Causes of truck rollovers
Truck rollovers can be devastating. Death or injuries to those involved, damages to property or roads, being responsible for the closure of a road for hours at a time and the cost of repairs or replacement and the consequent downtime can leave a company millions out of pocket. Unfortunately, there is seldom a week that photos of a rollover are not shared in the media.
The managing director of MasterDrive, Eugene Herbert, says with the right conditions a truck rollover happens easily. “Trucks are prone to these kind of crashes as drivers have to contend with both a high centre of gravity and centrifugal forces that cause the truck to ‘lean’ in a curve or turn.
“A number scenarios have high risk of rollovers. Four of these are particularly risky for truck drivers yet with the right training drivers can be prepared for what to expect and how to avoid this dangerous and costly position.”
Scenario 1: speed and cornering
Speed is estimated to be the cause of up to 45% of crashes in corners and on highway onramps and offramps. “When negotiating a corner, drivers need to use height, load and angle or configuration of the corner to decide what speed is required to safely navigate the corner,” says Herbert.
Scenario 2: incorrect loading
The high centre of gravity requires the load to be secured. “If the load shifts during cornering the loss of balance increases rollover risk. Tankers can also be at increased risk when partially full as the sloshing of the liquid can upset the balance, particularly when cornering,” says Herbert.
Scenario 3: abrupt or oversteering
Abrupt or sharp steering movements are risky. “The high centre of gravity will cause a truck to roll over if the driver abruptly steers around an obstacle. Drivers should also be cautious of oversteering in certain situations, such as when traction decreases. When traction is regained but oversteering continues, lateral force increases along with the risk of rollover,” says Herbert.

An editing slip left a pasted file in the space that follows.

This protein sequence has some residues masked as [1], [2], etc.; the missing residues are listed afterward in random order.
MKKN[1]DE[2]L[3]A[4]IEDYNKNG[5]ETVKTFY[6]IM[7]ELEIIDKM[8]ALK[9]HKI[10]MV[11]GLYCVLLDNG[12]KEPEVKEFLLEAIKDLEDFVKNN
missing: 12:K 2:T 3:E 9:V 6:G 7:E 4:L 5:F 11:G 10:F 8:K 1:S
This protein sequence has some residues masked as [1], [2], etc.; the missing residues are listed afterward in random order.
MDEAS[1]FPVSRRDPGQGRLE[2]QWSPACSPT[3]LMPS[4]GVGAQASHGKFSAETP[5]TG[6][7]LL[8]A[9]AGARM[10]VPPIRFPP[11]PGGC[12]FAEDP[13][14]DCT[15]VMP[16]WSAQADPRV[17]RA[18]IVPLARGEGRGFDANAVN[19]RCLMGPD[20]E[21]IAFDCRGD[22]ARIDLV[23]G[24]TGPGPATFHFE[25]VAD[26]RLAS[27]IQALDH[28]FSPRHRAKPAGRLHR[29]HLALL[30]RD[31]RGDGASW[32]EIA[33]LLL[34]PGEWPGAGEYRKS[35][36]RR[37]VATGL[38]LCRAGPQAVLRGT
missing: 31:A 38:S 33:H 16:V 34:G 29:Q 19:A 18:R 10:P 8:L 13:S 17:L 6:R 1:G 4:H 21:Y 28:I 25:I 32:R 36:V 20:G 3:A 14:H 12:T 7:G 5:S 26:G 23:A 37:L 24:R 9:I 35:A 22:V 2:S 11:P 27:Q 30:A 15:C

Scenario 4: driver error
A study by international organisation FMSCA, suggests that 78% of tanker rollovers are due to driver error. “This can be speeding in bad weather conditions, distracted driving, driving while on medication or while fatigued and various other dangerous driving habits.”
The difficulty with rollovers is that once the truck starts to tip, there is nothing you can do to stop it. “Additionally, drivers may only feel the start of a rollover when it is well underway. This emphasises the importance of being aware of risk factors and what is required to ensure that you eliminate all the risks you can.
“MasterDrive’s rollover prevention training teaches drivers about risk factors and provides guidance on how to avoid falling victim to one. Importantly, the unique engineering of the truck allows drivers to feel what an actual rollover feels like without going all the way over. It is an invaluable opportunity to understand a rollover without the financial implications,” says Herbert.
To book your drivers for the next Rollover Prevention Training or to see it first-hand, contact MasterDrive on email@example.com.
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